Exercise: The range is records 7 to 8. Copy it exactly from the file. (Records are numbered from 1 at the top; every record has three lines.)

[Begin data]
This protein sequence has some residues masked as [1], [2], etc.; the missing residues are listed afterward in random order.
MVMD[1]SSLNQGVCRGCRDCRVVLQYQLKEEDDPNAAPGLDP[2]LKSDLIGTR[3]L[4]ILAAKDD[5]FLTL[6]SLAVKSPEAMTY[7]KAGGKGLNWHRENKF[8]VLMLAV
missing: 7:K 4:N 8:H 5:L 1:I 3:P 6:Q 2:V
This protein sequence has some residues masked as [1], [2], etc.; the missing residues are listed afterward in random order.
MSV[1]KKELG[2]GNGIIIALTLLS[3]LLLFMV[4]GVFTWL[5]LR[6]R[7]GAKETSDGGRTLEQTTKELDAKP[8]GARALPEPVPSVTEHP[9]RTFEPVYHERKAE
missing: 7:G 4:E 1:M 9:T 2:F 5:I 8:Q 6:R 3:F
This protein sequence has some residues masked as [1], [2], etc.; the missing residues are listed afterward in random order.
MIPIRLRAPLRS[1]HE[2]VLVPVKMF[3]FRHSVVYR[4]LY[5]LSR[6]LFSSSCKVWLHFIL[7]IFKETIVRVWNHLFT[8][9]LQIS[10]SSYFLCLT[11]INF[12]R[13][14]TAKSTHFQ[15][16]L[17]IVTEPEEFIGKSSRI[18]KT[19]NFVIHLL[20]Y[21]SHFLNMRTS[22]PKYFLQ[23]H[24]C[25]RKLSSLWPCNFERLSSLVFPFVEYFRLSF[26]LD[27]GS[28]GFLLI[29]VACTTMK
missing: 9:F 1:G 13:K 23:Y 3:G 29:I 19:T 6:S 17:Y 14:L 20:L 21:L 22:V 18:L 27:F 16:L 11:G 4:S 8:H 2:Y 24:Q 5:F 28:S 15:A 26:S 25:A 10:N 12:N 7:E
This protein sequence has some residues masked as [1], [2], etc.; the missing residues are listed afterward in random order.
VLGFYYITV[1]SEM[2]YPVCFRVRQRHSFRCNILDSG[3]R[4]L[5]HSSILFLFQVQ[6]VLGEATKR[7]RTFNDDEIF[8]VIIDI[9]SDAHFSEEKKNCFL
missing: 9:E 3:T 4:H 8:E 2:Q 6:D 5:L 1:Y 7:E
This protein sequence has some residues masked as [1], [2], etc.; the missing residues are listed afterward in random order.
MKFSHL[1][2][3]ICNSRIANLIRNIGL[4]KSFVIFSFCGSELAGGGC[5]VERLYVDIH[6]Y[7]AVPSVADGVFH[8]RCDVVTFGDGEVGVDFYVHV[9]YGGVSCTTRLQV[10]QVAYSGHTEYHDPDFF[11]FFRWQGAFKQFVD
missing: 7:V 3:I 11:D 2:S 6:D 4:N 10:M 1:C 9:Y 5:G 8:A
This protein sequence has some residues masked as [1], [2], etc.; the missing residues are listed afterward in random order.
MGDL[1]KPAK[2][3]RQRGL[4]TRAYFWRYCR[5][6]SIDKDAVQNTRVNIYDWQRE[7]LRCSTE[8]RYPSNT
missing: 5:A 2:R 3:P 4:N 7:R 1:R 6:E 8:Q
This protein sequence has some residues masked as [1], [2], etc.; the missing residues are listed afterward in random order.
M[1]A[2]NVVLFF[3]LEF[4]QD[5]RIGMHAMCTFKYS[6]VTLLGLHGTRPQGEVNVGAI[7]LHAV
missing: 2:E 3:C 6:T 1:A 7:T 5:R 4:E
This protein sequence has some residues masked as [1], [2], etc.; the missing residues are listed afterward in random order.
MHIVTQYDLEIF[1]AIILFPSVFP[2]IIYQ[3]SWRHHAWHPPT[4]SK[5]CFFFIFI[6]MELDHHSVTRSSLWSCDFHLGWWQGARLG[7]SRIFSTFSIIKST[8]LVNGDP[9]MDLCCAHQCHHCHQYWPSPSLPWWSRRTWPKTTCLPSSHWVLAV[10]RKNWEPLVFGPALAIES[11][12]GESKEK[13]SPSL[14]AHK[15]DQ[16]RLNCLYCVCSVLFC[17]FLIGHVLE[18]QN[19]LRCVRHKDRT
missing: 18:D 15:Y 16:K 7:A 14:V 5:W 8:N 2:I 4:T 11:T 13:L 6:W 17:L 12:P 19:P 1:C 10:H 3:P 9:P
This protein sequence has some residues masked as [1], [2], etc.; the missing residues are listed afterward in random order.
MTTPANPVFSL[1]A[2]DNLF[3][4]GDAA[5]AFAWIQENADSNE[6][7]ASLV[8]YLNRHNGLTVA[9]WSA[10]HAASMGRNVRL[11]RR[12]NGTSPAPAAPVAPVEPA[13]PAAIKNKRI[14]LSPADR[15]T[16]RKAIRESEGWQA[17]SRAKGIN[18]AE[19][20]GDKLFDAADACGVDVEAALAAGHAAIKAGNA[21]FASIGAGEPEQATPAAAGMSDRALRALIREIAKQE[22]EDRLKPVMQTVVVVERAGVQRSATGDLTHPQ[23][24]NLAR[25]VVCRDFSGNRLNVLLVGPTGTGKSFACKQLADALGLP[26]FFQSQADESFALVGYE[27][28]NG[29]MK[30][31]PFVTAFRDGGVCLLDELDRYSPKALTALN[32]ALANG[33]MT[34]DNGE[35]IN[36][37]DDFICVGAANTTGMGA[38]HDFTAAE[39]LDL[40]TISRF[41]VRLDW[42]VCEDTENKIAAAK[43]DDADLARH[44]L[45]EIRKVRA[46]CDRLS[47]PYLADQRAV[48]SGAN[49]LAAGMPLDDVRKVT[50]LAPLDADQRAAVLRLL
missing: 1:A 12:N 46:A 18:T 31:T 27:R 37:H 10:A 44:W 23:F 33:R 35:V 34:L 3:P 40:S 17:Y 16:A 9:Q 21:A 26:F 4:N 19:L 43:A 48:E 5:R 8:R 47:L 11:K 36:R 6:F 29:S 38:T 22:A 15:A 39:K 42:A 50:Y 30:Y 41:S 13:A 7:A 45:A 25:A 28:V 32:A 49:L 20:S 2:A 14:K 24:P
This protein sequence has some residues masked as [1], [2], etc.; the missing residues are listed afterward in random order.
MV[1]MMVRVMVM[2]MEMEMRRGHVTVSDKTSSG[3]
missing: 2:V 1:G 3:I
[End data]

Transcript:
This protein sequence has some residues masked as [1], [2], etc.; the missing residues are listed afterward in random order.
M[1]A[2]NVVLFF[3]LEF[4]QD[5]RIGMHAMCTFKYS[6]VTLLGLHGTRPQGEVNVGAI[7]LHAV
missing: 2:E 3:C 6:T 1:A 7:T 5:R 4:E
This protein sequence has some residues masked as [1], [2], etc.; the missing residues are listed afterward in random order.
MHIVTQYDLEIF[1]AIILFPSVFP[2]IIYQ[3]SWRHHAWHPPT[4]SK[5]CFFFIFI[6]MELDHHSVTRSSLWSCDFHLGWWQGARLG[7]SRIFSTFSIIKST[8]LVNGDP[9]MDLCCAHQCHHCHQYWPSPSLPWWSRRTWPKTTCLPSSHWVLAV[10]RKNWEPLVFGPALAIES[11][12]GESKEK[13]SPSL[14]AHK[15]DQ[16]RLNCLYCVCSVLFC[17]FLIGHVLE[18]QN[19]LRCVRHKDRT
missing: 18:D 15:Y 16:K 7:A 14:V 5:W 8:N 2:I 4:T 11:T 13:L 6:W 17:L 12:P 19:P 1:C 10:H 3:P 9:P